In his songs and from his pulpit in Grand Rapids, gospel star Marvin Sapp sings and speaks frequently about enduring life’s trials and putting faith in a higher power to pull you through.
And during the past few years, he’s had to walk it as well as talk it.
Since 2006, Sapp — a Grand Rapids native who was part of the group Commissioned from 1991-96, when he launched his solo career — has lost his biological father, his “spiritual father and pastor,” his musical mentor and, just 11 months ago, his wife MaLinda to colon cancer. And yet that same period of time has also seen his career ascend to greater heights with 2007’s “Thirsty” and last year’s “Here I Am,” both albums that topped the gospel charts and achieve rarefied standing on the Billboard 200 — the latter debuting at No. 2.
“Musically it’s been unbelievable, but life has been a mess,” notes Sapp, 43, who remains the founder and senior pastor at Lighthouse Full Life Center Church in Grand Rapids, where he’s also raising his three children. “My life has been bittersweet, but at the end of the day I win, and that’s how I want it to be.
“At the end of the day, even though I’ve had some trouble and pain in life, I still overcome. I’m still on top. It’s not because I feel like I’m on top, because sometimes I’m not, but it’s because I know I am. That’s the way he created me to be.
Singing and sharing the gospel has certainly been Sapp’s lifelong pursuit. He began singing in church when he was 4 years old and joined a
number of groups and choirs before Fred Hammond invited Sapp to replace Keith Staten in Detroit’s Commissioned. Sapp was with the group for three key studio albums — including 1994’s Grammy Award-winning “Matters of the Heart” — and the hits “Love is the Way” and “One Man” before taking his leave, but the experience established his place in the gospel music world and insured he was a known quantity when he released the “Marvin Sapp” album in 1996.
But it was “Thirsty,” his seventh solo release, that put him over the top. The single “Never Would Have Made It” not only topped the Hot Gospel Songs chart but also landed on the Hot R&B/Hip-Hop Songs and Hot 100 polls. The album was certified gold, and Sapp wound up sweeping seven Gospel Stellar Awards in 2009.
“Here I Am” recorded at the Resurrection Life Church in Wyoming, Mich., showed that “Thirsty” wasn’t a fluke. With first-week sales of 76,000 copies and a No. 2 debut on the Billboard 200, it was the highest charting album ever by a gospel artist. Another single, “The Best in Me,” topped the Gospel Songs chart and also hit the Top 10 of the Urban AC survey, and Sapp snared another batch of Stellar trophies and a GMA Dove Award for Contemporary Gospel Song of the Year.
Sapp, who’s also authored three books, is gratified by the secular success, but he’s also proud that he’s been able to do it on his own terms, without diluting the spiritual message in his music.
“We do what we do — we lift up the name of Jesus in blessing,” he explains. “Not only do we get up and give a show that is entertaining, but we also make sure that the message in the music permeates and hits people where they are. It’s fun, it’s entertaining, it’s enlightening. It’s power-packed and energetic, but by the same token it’s anointed.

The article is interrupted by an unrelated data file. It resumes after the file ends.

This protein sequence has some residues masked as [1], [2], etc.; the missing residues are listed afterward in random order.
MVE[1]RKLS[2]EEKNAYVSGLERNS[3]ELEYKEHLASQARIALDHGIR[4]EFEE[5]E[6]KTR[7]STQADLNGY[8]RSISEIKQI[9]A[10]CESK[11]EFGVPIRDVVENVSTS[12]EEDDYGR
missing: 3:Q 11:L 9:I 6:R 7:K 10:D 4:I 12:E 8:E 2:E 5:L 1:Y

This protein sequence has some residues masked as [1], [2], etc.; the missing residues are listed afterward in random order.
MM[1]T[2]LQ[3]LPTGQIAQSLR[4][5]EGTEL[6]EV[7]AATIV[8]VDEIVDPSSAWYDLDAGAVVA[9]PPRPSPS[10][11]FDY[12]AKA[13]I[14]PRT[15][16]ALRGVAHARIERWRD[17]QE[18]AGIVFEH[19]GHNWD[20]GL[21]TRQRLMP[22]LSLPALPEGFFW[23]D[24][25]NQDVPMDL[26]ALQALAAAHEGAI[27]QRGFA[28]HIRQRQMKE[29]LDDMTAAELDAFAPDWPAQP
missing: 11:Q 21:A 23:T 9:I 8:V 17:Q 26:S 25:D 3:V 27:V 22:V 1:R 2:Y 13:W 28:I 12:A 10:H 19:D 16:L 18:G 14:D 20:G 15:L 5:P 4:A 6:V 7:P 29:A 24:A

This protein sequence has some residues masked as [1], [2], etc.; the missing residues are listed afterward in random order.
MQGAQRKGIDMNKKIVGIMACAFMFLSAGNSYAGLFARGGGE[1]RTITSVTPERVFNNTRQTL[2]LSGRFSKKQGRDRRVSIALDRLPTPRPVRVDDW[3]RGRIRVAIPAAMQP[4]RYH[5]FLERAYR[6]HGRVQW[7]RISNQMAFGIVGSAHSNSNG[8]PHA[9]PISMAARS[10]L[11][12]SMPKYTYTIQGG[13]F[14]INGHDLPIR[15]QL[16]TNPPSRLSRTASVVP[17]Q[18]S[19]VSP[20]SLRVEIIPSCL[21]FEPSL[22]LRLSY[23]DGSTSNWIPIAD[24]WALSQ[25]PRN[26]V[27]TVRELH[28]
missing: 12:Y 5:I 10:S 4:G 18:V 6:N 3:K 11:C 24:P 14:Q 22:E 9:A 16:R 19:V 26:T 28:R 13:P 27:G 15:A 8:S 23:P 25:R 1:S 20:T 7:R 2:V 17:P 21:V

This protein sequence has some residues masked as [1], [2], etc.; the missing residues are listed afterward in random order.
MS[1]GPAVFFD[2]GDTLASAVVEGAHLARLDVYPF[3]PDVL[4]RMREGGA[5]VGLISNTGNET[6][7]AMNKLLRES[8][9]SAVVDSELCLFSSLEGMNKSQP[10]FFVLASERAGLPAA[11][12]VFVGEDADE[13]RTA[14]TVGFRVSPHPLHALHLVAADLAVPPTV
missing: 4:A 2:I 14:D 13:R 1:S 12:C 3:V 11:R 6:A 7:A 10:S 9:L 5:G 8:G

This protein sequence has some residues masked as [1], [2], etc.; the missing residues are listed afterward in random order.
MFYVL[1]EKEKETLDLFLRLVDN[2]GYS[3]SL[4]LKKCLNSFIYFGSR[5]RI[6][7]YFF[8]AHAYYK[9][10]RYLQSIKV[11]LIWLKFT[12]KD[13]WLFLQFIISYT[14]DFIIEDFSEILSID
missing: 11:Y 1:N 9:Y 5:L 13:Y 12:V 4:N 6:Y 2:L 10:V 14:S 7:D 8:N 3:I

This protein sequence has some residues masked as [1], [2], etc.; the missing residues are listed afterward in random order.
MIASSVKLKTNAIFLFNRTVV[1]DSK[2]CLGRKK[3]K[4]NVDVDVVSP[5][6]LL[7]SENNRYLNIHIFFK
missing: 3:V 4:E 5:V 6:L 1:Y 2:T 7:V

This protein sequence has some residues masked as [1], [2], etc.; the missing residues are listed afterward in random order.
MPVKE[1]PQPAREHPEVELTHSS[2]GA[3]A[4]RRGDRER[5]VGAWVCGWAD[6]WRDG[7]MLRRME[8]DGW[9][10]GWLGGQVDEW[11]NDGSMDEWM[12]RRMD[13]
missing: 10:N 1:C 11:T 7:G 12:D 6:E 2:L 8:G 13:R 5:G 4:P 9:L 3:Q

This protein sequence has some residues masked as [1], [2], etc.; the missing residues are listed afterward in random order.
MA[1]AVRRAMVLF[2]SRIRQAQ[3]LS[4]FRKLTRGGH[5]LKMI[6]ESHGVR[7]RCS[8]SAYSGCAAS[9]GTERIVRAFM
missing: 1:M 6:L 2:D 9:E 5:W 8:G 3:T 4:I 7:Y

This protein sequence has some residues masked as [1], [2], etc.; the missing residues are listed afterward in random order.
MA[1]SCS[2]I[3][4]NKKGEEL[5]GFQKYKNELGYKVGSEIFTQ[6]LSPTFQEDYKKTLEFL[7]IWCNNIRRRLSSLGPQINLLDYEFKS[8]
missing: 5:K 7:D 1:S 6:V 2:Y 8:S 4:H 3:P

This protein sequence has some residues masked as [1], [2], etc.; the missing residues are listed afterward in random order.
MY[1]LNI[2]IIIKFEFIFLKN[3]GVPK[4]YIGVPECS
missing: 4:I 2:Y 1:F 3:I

“That’s the most important thing.”
Sapp’s next plan is a live album, but of all new songs. He’ll be recording Oct. 7 at Evangel Cathedral in Upper Marlboro, Md., near Washington, D.C., for release next year, and he describes the music as “Marvin Sapp with an edge. It’s going to be a little more high-energy, the production will be a little tighter.” And he’s not worried about the expectations that will come in the wake of “Thirsty” and “Here I Am.”
“I feel no pressure because I’m not trying to do anything but stay in the niche I’ve grown accustomed to,” Sapp explains. “One thing I’ve learned is that as long as I do what my audience enjoys, I’m gonna be all right.
“I know what they like. I have a formula, and my formula is if it’s not broke, don’t fix it. Keep doing what you do and people that enjoy what you do are gonna buy your music and love on you. So in the spring of 2012 we’ll bring it out and hopefully we’ll set records again.”
But given his tribulations of late, especially in the year since his wife passed away, Sapp acknowledges that the new songs — including one called “I Made It Through” — will convey some very personally messages.
“The focus of this record is how you can come through situations and still remain on top,” he says. “It’s about how the enemy has a way of hitting you with stuff to cause you to fold and buckle, but I’m still standing.”
And, he adds, so is the rest of his family — son Marvin II, 17, and daughters Mikaila, 14, and Madisson, 12.
“We’re doing good,” Sapp says. “I tell people all the time, as long as my kids are doing good, I’m gonna be all right. They’re adjusting very well, and I just really try to keep them well and loving one another. We’ve got a slogan — ‘us four, no more.’ Right now it’s just us, and as long as that remains the focus, I believe the rest of our days will be blessed.”
Marvin Sapp and Tye Tribbett perform at 7:30 p.m. Thursday, Aug. 11, at the DTE Energy Music Theatre, Sashabaw Road east of I-75. Tickets are $10-$35 pavilion and $10 lawn with discounts for groups of 15 or more. Call 248-377-0100 or visit www.palacenet.com for more information.
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